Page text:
Carolien Niebling is engaged in the design of future food. The most recent result of her research is the book “The Sausage of the Future”, designed with Helge Hjorth Bentse and published by Lars Müller, about the re-design of the sausage to eat less meat in the future, starting immediately. The book explains the origin and current status of the sausage. Niebling worked with many professionals to propose some concrete innovative compositions.
Many fairs invite her to present her designs, like the Design Fair in Milano. Her essay “When Lobster met Champagne”, exploring “what creates a delicacy vs. the psychology of disgust”, was published in “Diversions”, ECAL, and on the www.Inquisitiveeater.com.
Can you describe your approach or methodology to design?
I work mostly in the world of food and food science, because I think there are loads of opportunities to optimise, redesign and improve the existing industry.
As a designer I often explore archetypes and historical references. Looking back, one can understand how certain decisions were taken in regard to ancient machines or techniques and then then see if those rules still apply or not to modern technologies. No matter what, there is always plenty to learn from looking at the origins.
Take sausages for example: I studied many old national dishes from European countries. These recipes are often based on local ingredients and tied to a period of scarcity, thus very smart and efficient.
Did recent technological changes impact your work? If so how?
In terms of food flavours, I think we are quite far in scanning the molecular flavour profiles and matching them with other ingredients. I find this a fascinating technology, and I love to use it.
How does your work environment look like? How does your work environment influence
your creative outcome/designs?
I work as a part-time assistant for the product design master at ECAL. I love doing my own research there because of the great equipment, but even more because of the great people I can talk to. Whether they are the teachers, my colleagues or the students, it is fantastic to communicate about your projects with others. It keeps you on your toes, and prevents you from loosing yourself in the matter (since I often work in science, it is easy to get lost haha).
What inspires you? Can you describe an event that recently inspired you?
In general, chefs inspire me heaps, like Rene Redzepi from (link. http://noma.dk/ text: Noma), or Heston Blumenthal from The Fat Duck, or Ferran Adria from El Bulli. They all are groundbreaking pioneers in their field. They all have broken in a certain way with tradition, and given us something completely new and unexpected. What inspires me often is an attitude, vision or opinion. I am also a fan of life mottos and slogans. I heard recently “Life is not a test run, you only get to live it once”. Of course I know this, but sometimes you don’t realise it and so it makes you live a little more spontaneous and care a little less. Or when you say “What would you do now, if today you could not fail?” I think it is when people are brave enough to fail that the most exciting things happen.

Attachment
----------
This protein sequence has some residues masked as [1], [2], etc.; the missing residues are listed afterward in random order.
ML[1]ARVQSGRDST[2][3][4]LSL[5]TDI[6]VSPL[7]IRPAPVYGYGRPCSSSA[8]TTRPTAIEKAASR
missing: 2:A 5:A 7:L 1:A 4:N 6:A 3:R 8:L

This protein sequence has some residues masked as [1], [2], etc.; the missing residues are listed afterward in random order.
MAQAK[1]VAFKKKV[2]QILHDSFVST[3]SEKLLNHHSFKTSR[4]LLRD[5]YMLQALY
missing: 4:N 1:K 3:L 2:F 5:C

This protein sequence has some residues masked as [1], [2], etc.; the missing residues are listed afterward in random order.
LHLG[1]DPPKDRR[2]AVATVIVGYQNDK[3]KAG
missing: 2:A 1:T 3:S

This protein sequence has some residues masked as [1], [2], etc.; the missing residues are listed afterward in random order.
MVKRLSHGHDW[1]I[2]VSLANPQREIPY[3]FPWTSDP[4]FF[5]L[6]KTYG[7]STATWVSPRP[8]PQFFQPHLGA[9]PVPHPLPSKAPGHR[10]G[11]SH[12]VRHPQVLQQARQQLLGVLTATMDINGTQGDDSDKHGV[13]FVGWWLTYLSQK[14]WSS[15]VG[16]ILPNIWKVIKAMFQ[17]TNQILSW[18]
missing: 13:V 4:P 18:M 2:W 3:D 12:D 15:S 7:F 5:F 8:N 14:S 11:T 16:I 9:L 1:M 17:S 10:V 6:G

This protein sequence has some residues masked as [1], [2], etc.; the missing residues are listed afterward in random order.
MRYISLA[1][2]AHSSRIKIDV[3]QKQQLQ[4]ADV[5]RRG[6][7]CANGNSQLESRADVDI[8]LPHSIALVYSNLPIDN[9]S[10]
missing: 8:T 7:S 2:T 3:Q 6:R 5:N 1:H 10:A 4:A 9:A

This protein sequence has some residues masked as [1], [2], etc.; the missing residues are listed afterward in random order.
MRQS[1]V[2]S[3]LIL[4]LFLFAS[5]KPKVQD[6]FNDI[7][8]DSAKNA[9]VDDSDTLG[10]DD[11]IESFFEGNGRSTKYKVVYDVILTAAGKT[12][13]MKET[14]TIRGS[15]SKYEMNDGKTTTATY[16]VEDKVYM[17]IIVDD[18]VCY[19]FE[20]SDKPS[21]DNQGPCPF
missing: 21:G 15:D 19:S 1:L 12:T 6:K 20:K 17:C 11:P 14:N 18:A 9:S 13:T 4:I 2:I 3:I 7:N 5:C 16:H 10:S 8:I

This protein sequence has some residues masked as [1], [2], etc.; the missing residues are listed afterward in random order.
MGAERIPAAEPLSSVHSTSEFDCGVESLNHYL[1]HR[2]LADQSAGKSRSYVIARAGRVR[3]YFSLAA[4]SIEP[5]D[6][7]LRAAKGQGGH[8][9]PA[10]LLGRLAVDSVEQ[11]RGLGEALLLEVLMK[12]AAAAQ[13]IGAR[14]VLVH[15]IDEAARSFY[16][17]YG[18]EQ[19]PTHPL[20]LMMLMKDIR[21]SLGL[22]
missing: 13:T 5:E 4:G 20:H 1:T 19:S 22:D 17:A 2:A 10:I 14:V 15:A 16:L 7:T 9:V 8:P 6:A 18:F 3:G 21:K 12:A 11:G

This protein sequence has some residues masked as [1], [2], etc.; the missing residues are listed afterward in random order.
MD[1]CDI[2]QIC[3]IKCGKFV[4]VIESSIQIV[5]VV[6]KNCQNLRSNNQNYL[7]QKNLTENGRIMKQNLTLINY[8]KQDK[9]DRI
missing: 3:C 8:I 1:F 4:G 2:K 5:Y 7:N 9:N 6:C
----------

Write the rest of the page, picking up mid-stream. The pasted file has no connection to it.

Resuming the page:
Are there important designers for you today? Why?
As I said before the most influential people for me are chefs. But also vegetable farmers are quite inspiring: they are sort of designers, growing food and creating vegetables like objects. The farmers see and follow the sprouting and development of a food object, they notice the differences between species. I think they are highly undervalued. We have become victims of our impoverished supermarket selection and believe that this is all the world has to offer… Otherwise I think there are many important designers for several reasons: Marti Guixe, for obvious food related reasons, has been quite important. Also the fashion designer Hussein Chalayan is very much questioning humanity/sociology and culture, as well as fashion. As for designers, I think Axel Hjorth, Hans Wegner and Arne Jacobsen have been making some fantastic timeless furniture pieces. Tapio Wirkkala and Aldo Bakker have made some of my favourite earth and glassware with beautiful shapes! Though these choices are more subjective.
With what company would you like to work with?
In terms of molecular food scanning I would be very eager to work with Firmenich, a smell and flavour company in Geneva. At the moment I am also looking into edible plants and seaweeds, and would be super keen to work with algae farms and flower growers. Recently I have been so lucky to work with Cirva, in Marseille, who makes glass, and Sèvres, close to Paris, a porcelain manufacture. It has been fantastic to work with such experts.